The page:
I believe in 1, but not in 2 (not 100%). Something may contain "a deeper wisdom" and be unsuccessful in the real world. It's true even for such wisdom as "rationality": one day you may find out that we live in a simulation and everyone who practiced rationality was punished. But it won't make rationality "silly". I think "wisdom" is what we want to call it, what we decide to call it.
I think a rationalist may connect 1 and 2 because "the problem to solve" is very important for rationality (on a philosophical level). Anything that diminishes its importance looks the same. So, "we need to find places where our wisdom fits the world" or "if you failed you may've chosen a bad goal" sounds like "there're no problems ever, we don't need to solve any problems ever".
So in the end, everyone gets exactly what they wanted most, exactly in the way they wanted it most, there is no problem to solve, ever.
On the other hand, do not conclude that humanity has a revealed preference to be converted to paperclips, and we are merely in denial about it (most likely for signalling reasons).
It's a strange way to put it, but I think you can put it like this if you consider multiple possible worlds.
For example, you could say a person who behaves recklessly has a preference to suffer the risks of reckless behavior for the chance to live her life fully in a world where reckless behavior makes sense. I think such formulation may reveal more about people ignoring AI risks (I don't support ignoring those risks) than "people can't understand risks, people can't calculate".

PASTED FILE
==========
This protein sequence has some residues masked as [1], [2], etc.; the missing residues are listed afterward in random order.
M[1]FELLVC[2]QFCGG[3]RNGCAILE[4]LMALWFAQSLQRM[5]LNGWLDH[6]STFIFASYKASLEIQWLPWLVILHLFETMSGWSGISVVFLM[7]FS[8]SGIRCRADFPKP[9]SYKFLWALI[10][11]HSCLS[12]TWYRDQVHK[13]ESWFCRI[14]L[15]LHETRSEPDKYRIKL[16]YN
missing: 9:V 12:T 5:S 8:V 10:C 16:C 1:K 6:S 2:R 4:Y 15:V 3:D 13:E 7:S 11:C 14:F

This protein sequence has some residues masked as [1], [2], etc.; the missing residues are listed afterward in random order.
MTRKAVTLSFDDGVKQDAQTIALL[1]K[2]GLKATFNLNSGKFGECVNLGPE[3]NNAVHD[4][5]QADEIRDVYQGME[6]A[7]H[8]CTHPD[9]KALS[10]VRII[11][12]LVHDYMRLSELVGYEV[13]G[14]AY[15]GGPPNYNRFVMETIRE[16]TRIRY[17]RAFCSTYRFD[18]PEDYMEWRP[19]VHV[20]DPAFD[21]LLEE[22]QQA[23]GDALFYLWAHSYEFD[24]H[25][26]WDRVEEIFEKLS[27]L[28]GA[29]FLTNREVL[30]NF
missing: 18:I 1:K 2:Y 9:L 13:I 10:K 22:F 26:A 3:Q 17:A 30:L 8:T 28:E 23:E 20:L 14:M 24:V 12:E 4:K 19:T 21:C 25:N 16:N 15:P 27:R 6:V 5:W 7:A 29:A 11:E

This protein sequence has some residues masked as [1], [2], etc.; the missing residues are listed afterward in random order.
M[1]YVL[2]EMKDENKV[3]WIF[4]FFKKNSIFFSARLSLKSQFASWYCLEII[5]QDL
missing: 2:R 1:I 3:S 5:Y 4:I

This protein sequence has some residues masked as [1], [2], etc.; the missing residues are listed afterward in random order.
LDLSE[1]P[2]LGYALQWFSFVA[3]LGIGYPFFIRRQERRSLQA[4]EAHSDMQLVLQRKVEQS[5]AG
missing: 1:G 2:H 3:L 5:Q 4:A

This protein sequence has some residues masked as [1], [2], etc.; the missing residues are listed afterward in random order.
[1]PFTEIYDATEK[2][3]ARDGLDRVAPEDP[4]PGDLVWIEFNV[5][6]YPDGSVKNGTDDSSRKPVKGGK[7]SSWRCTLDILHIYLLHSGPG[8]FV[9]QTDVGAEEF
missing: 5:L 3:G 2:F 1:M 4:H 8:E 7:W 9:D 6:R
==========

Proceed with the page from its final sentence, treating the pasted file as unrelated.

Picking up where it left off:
If we assume that behavior has a genetical component, and that mutations are random, than would imply that some behaviors we observe are at least partially random. Do you disagree with this?
If that randomness in the behavior happens to be harmful, would it be okay to call it a "bug"?
I'm not sure it would change much for me.
I may dislike my decisions or habits. But to understand if it's a "bug" or not I would need to have a near complete understanding of my own thinking. I don't think I have that. So I don't see any goal/gain of conceptualizing something as a "bug". If my behavior depends on genes or weather or anything else it's not relevant for me at the moment.
Yep, the only difference between a bug and a feature is what norm you've adopted that makes a claim to what is right. Stuart Armstrong has a few posts about this topic over the years. This one seems most relevant to your current line of thinking, but he has several others.
This feels really valuable. Outside of the realm of paper napkins and trolleys, having fuzzy heuristics may be a reasonable way to respond to a world where actors tend to have fuzzy perceptions.